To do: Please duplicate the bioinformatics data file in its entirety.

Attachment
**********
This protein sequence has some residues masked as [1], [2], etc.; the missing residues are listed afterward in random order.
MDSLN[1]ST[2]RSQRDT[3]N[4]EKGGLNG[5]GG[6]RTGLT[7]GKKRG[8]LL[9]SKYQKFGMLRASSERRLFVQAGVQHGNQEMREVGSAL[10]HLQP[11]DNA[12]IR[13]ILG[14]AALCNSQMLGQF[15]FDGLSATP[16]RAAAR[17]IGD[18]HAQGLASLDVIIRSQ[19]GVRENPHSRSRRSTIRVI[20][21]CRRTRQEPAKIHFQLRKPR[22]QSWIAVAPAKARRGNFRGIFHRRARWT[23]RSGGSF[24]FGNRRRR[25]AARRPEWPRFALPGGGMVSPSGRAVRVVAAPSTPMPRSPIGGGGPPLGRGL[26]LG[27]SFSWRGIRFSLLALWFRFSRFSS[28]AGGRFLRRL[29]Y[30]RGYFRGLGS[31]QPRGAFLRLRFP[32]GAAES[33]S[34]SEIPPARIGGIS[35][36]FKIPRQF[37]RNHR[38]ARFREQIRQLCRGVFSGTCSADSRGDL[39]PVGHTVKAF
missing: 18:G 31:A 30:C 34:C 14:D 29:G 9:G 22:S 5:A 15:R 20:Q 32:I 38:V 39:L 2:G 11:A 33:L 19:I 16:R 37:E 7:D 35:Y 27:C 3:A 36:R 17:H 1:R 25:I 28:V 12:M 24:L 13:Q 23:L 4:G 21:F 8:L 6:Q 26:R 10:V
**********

This protein sequence has some residues masked as [1], [2], etc.; the missing residues are listed afterward in random order.
MDSLN[1]ST[2]RSQRDT[3]N[4]EKGGLNG[5]GG[6]RTGLT[7]GKKRG[8]LL[9]SKYQKFGMLRASSERRLFVQAGVQHGNQEMREVGSAL[10]HLQP[11]DNA[12]IR[13]ILG[14]AALCNSQMLGQF[15]FDGLSATP[16]RAAAR[17]IGD[18]HAQGLASLDVIIRSQ[19]GVRENPHSRSRRSTIRVI[20][21]CRRTRQEPAKIHFQLRKPR[22]QSWIAVAPAKARRGNFRGIFHRRARWT[23]RSGGSF[24]FGNRRRR[25]AARRPEWPRFALPGGGMVSPSGRAVRVVAAPSTPMPRSPIGGGGPPLGRGL[26]LG[27]SFSWRGIRFSLLALWFRFSRFSS[28]AGGRFLRRL[29]Y[30]RGYFRGLGS[31]QPRGAFLRLRFP[32]GAAES[33]S[34]SEIPPARIGGIS[35][36]FKIPRQF[37]RNHR[38]ARFREQIRQLCRGVFSGTCSADSRGDL[39]PVGHTVKAF
missing: 18:G 31:A 30:C 34:C 14:D 29:G 9:G 22:S 5:A 15:R 20:Q 32:I 38:V 39:L 2:G 11:A 33:L 19:I 16:R 37:E 7:D 35:Y 27:C 3:A 36:R 17:H 1:R 25:I 28:V 12:M 24:L 13:Q 23:L 4:G 21:F 8:L 6:Q 26:R 10:V